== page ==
Profits aren’t cash

I’ve been reading a book I really like called Rebirth of American Industry and I intend to do a full blown review of it but for now, I wanted to mention the meat of the book’s discussion and how that ties into profitability for lean manufacturers. Briefly, the premise of the book is that Sloan type accounting in which inventory is included as an asset on balance sheets leads to many bankruptcies. As those of you who’ve kept up with lean discussion already know, inventory is the opposite of an asset; it’s waste. Inventory must be stored, managed and worse, it depreciates. Inventory is a waste that lean producers can ill afford. Lean manufacturing succinctly states that you first produce prototypes, you sell from them and then you produce based on your orders taken. Anyway, I thought to mention all this because my bank (Wells Fargo) has discovered that inventory isn’t necessarily an asset and should not be confused with profitability.

In the January 2006 issue of Wells Fargo Small Business Roundup newsletter, we wrote about the importance of cash flow. Within the scope of cash flow, it can sometimes be easy to equate profits with cash, but that can be a mistake. Companies can, and do, go broke while making profits. If all your cash is tied up in inventory and accounts receivable, for example, you can be broke and profitable at the same time. And you can’t pay bills with profits.

You can read more at Why Profits Aren’t Cash. If this link doesn’t work for you let me know and I’ll see if I can get permission to reprint the article.

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6 comments

  1. Thanks for the kind words about the book Kathleen.

    When asked what the Toyota Syatem was, Taichi Ohno said, “All we are doing is looking at the time line, from the moment the customer gives us an order to the point when we collect the cash. And we are reducing the time line by reducing the non-value adding wastes.” He could not have made it any plainer that lean is all about cash flow.

  2. Joe Ely says:

    Preach it, Kathleen!!!

    You are so right. And this is so misunderstood. Bill does a great job at continually hammering this fact.

    Profits are a result of assumptions. About allocated costs, depreciation schedules, probability of collecting debts, yield on inventory, etc etc.

    Cash is reality. What comes in has to be greater than what goes out.

    Thus, cash flow is a better measure of our real results than profitability. This offends the accountants, yet is real.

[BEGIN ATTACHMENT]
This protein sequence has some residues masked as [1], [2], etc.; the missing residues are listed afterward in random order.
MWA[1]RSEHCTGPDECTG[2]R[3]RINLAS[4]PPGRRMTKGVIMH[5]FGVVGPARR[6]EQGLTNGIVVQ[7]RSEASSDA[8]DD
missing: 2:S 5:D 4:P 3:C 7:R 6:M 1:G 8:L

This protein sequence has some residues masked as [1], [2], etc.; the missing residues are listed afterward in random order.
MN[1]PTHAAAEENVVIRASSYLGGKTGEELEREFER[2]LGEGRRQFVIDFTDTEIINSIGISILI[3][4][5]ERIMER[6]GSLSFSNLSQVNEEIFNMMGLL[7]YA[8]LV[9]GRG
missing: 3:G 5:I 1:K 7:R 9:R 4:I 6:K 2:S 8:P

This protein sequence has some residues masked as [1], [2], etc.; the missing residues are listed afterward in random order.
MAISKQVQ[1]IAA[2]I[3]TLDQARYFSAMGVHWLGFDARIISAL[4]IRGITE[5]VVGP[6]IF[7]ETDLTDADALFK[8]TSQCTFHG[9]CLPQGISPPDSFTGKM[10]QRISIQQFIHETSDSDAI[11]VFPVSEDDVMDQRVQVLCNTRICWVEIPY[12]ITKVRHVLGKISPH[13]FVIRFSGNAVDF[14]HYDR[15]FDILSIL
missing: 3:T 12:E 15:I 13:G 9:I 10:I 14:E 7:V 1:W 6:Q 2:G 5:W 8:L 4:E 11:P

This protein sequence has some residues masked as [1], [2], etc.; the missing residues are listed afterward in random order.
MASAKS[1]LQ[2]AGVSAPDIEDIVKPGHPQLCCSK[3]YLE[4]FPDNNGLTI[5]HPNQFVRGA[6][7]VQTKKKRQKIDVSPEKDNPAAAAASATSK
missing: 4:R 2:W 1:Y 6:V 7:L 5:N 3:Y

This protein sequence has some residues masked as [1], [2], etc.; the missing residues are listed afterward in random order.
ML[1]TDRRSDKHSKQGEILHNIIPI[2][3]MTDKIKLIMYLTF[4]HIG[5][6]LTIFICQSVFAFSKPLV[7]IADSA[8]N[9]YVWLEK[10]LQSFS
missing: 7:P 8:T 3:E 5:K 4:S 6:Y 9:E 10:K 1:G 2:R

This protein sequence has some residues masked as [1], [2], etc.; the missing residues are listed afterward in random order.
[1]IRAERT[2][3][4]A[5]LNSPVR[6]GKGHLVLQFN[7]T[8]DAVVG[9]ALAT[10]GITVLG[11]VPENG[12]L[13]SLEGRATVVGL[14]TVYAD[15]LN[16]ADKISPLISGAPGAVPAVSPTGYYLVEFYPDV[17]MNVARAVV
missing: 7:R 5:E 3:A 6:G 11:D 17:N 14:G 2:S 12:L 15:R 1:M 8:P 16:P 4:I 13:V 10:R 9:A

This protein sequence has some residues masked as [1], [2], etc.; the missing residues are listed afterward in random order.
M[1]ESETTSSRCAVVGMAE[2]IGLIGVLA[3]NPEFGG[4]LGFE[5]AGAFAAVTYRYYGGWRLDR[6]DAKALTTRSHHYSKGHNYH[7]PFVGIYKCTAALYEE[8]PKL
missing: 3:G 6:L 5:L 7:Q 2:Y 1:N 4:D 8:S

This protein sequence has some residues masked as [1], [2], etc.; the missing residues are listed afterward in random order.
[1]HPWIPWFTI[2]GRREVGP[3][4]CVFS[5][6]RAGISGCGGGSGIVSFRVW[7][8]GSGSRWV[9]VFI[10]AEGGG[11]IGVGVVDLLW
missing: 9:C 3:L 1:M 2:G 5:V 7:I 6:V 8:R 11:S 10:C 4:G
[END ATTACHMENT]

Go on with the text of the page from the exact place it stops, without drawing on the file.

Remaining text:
For entrepreneurs, it is even more crucial. Cash is the life blood. Profits are an illusion.

    And Lean provides a proven method of freeing up cash.

  3. Mike C says:

    Entrepreneurs need to understand the basics of accounting. At the heart of every “profitable” company that’s gone bankrupt is either a) a misunderstanding of what working capital is and how much is needed or b) fraud.

    Cash flow statements are nice, but they can be manipulated to achieve short term results and can mask underlying problems with a business just as a P&L can.

    There are great moral hazards involved with how business account for their activities
    and smart entrepreneurs need to realize that their financial statements (*all of them*) need to reflect the reality of their business rather than be goals in and of themselves.

  4. Mike’s comment is certainly valid so long as we can be sure to include the caveat that a standard, GAAP approved, IRS and SEC approved balance sheet that includes inventory as an asset does not reflect the ‘reality of the business’. The terms “asset” and “waste” are antonyms – opposites. Every lean principle is built around the fundamental point that inventory is waste – and that cannot co-exist or be rationalized with calling inventory an asset on a balance sheet.

  5. Mike C says:

    It goes back to understanding the basics of accounting.

    Accountants do not recommend that you boost the amount of inventory that you carry because its an “asset” any more than they recommend boosting your “receivables” asset by asking customers to delay their payments to you.

    Accountants recommend keeping both inventory and receivables to the minimum possible. They don’t ascribe “good to have” as part of the general definition of assets.

  6. … but the accountants do say that you can overbuild and create inventory, take overhead expenses off of the P&L and put them on the balance sheet in the assets column, and look more profitable. And conversely, they say that if you get lean and cut inventory in half, there will be a severe hit on the P&L when all of that old overhead comes back off the balance sheet and hits the bottom line. Accountants are not that innocent, Mike, when they run a system that says building inventory is profitable and reducing inventory is unprofitable. Worse, they mislead management into thinking that absorption accounting and the matching principle are the only way to comply with the SEC, SOX and the rest and therefore act as the number one hindrance to American manufacturing becoming lean.

    The problem is not that manufacturng does not understand the basics of accounting, Mike. It is that accounting does not understand the basics of manufaturing. The only aspect of manufacturing that has not changed in response to the new global and technology realities is accounting. They still send management into a battle for survival with the hand Donaldson Brown dealt them in 1923.

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